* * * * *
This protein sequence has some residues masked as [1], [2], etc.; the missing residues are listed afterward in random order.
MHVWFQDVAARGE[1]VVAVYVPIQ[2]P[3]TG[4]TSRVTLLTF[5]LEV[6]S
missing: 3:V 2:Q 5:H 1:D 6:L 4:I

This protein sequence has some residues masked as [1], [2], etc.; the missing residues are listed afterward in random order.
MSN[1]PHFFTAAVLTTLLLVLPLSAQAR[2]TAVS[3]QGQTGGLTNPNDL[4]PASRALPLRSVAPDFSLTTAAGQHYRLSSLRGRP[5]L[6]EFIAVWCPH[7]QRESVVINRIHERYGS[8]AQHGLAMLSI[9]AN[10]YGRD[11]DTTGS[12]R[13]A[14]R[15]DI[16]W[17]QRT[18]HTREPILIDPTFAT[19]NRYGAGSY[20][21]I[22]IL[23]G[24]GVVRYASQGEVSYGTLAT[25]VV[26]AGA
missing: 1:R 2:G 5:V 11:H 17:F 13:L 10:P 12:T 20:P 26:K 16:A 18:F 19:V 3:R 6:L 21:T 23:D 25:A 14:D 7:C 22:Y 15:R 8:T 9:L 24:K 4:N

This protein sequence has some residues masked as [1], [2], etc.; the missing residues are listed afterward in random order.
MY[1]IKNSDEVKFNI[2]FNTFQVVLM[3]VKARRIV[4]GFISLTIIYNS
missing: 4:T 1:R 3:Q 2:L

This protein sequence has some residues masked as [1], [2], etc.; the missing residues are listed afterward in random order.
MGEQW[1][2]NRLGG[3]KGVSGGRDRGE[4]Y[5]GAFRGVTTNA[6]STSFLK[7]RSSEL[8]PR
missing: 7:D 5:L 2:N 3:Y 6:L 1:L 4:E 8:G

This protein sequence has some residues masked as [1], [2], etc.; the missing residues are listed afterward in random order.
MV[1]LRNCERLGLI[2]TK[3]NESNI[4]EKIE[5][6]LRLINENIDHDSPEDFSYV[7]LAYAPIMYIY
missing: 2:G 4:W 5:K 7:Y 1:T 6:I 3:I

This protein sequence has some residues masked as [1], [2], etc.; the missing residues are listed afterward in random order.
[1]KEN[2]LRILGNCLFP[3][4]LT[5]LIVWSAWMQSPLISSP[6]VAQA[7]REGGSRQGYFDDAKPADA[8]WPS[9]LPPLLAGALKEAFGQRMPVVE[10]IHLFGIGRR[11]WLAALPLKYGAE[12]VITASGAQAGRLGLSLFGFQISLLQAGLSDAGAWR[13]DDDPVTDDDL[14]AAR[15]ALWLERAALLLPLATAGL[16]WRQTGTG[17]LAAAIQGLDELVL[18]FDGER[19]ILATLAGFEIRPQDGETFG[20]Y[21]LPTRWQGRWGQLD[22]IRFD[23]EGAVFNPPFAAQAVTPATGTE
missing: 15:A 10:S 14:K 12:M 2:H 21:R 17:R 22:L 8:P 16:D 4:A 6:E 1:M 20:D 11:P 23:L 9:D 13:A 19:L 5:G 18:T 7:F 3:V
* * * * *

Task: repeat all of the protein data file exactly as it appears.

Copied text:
This protein sequence has some residues masked as [1], [2], etc.; the missing residues are listed afterward in random order.
MHVWFQDVAARGE[1]VVAVYVPIQ[2]P[3]TG[4]TSRVTLLTF[5]LEV[6]S
missing: 3:V 2:Q 5:H 1:D 6:L 4:I

This protein sequence has some residues masked as [1], [2], etc.; the missing residues are listed afterward in random order.
MSN[1]PHFFTAAVLTTLLLVLPLSAQAR[2]TAVS[3]QGQTGGLTNPNDL[4]PASRALPLRSVAPDFSLTTAAGQHYRLSSLRGRP[5]L[6]EFIAVWCPH[7]QRESVVINRIHERYGS[8]AQHGLAMLSI[9]AN[10]YGRD[11]DTTGS[12]R[13]A[14]R[15]DI[16]W[17]QRT[18]HTREPILIDPTFAT[19]NRYGAGSY[20][21]I[22]IL[23]G[24]GVVRYASQGEVSYGTLAT[25]VV[26]AGA
missing: 1:R 2:G 5:V 11:H 17:F 13:L 10:P 12:T 20:P 26:K 16:A 18:F 19:V 3:R 6:L 21:T 23:D 25:A 14:D 7:C 22:Y 15:R 8:T 9:L 24:K 4:N

This protein sequence has some residues masked as [1], [2], etc.; the missing residues are listed afterward in random order.
MY[1]IKNSDEVKFNI[2]FNTFQVVLM[3]VKARRIV[4]GFISLTIIYNS
missing: 4:T 1:R 3:Q 2:L

This protein sequence has some residues masked as [1], [2], etc.; the missing residues are listed afterward in random order.
MGEQW[1][2]NRLGG[3]KGVSGGRDRGE[4]Y[5]GAFRGVTTNA[6]STSFLK[7]RSSEL[8]PR
missing: 7:D 5:L 2:N 3:Y 6:L 1:L 4:E 8:G

This protein sequence has some residues masked as [1], [2], etc.; the missing residues are listed afterward in random order.
MV[1]LRNCERLGLI[2]TK[3]NESNI[4]EKIE[5][6]LRLINENIDHDSPEDFSYV[7]LAYAPIMYIY
missing: 2:G 4:W 5:K 7:Y 1:T 6:I 3:I

This protein sequence has some residues masked as [1], [2], etc.; the missing residues are listed afterward in random order.
[1]KEN[2]LRILGNCLFP[3][4]LT[5]LIVWSAWMQSPLISSP[6]VAQA[7]REGGSRQGYFDDAKPADA[8]WPS[9]LPPLLAGALKEAFGQRMPVVE[10]IHLFGIGRR[11]WLAALPLKYGAE[12]VITASGAQAGRLGLSLFGFQISLLQAGLSDAGAWR[13]DDDPVTDDDL[14]AAR[15]ALWLERAALLLPLATAGL[16]WRQTGTG[17]LAAAIQGLDELVL[18]FDGER[19]ILATLAGFEIRPQDGETFG[20]Y[21]LPTRWQGRWGQLD[22]IRFD[23]EGAVFNPPFAAQAVTPATGTE
missing: 15:A 10:S 14:K 12:M 2:H 21:R 17:R 22:L 8:P 16:D 4:A 6:E 1:M 20:D 11:P 23:L 9:D 13:A 19:L 5:G 18:T 7:F 3:V